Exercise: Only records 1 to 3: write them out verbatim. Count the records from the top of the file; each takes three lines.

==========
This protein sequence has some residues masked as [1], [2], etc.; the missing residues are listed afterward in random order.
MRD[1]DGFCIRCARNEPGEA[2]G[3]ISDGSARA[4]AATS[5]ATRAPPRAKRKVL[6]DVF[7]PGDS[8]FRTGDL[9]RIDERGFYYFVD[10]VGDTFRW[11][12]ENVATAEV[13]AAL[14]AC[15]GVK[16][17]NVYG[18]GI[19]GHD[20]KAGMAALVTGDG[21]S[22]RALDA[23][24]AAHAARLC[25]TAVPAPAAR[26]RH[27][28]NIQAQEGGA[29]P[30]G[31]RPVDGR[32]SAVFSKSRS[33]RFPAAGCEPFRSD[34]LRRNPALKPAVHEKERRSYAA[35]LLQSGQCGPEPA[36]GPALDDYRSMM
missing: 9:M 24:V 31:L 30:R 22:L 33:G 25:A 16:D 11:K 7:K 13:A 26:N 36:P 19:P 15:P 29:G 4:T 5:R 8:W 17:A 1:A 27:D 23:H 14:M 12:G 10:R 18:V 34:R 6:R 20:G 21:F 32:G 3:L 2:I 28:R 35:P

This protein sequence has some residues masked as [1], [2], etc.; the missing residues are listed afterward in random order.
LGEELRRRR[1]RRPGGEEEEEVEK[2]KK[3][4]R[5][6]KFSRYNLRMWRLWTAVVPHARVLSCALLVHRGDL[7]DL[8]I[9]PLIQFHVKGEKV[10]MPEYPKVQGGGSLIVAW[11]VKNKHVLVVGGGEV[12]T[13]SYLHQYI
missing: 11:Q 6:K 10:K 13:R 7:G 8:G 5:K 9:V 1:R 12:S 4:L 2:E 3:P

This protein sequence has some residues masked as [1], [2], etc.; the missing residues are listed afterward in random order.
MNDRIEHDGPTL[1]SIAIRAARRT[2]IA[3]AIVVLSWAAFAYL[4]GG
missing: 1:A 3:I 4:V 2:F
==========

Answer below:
This protein sequence has some residues masked as [1], [2], etc.; the missing residues are listed afterward in random order.
MRD[1]DGFCIRCARNEPGEA[2]G[3]ISDGSARA[4]AATS[5]ATRAPPRAKRKVL[6]DVF[7]PGDS[8]FRTGDL[9]RIDERGFYYFVD[10]VGDTFRW[11][12]ENVATAEV[13]AAL[14]AC[15]GVK[16][17]NVYG[18]GI[19]GHD[20]KAGMAALVTGDG[21]S[22]RALDA[23][24]AAHAARLC[25]TAVPAPAAR[26]RH[27][28]NIQAQEGGA[29]P[30]G[31]RPVDGR[32]SAVFSKSRS[33]RFPAAGCEPFRSD[34]LRRNPALKPAVHEKERRSYAA[35]LLQSGQCGPEPA[36]GPALDDYRSMM
missing: 9:M 24:V 31:L 30:R 22:L 33:G 25:A 16:D 11:K 7:K 13:A 26:N 36:P 19:P 15:P 29:G 4:T 5:R 8:W 17:A 1:A 27:D 23:H 14:M 12:G 10:R 18:V 34:R 6:R 20:G 21:F 32:G 3:L 2:I 28:R 35:P

This protein sequence has some residues masked as [1], [2], etc.; the missing residues are listed afterward in random order.
LGEELRRRR[1]RRPGGEEEEEVEK[2]KK[3][4]R[5][6]KFSRYNLRMWRLWTAVVPHARVLSCALLVHRGDL[7]DL[8]I[9]PLIQFHVKGEKV[10]MPEYPKVQGGGSLIVAW[11]VKNKHVLVVGGGEV[12]T[13]SYLHQYI
missing: 11:Q 6:K 10:K 13:R 7:G 8:G 5:K 9:V 1:R 12:S 4:L 2:E 3:P

This protein sequence has some residues masked as [1], [2], etc.; the missing residues are listed afterward in random order.
MNDRIEHDGPTL[1]SIAIRAARRT[2]IA[3]AIVVLSWAAFAYL[4]GG
missing: 1:A 3:I 4:V 2:F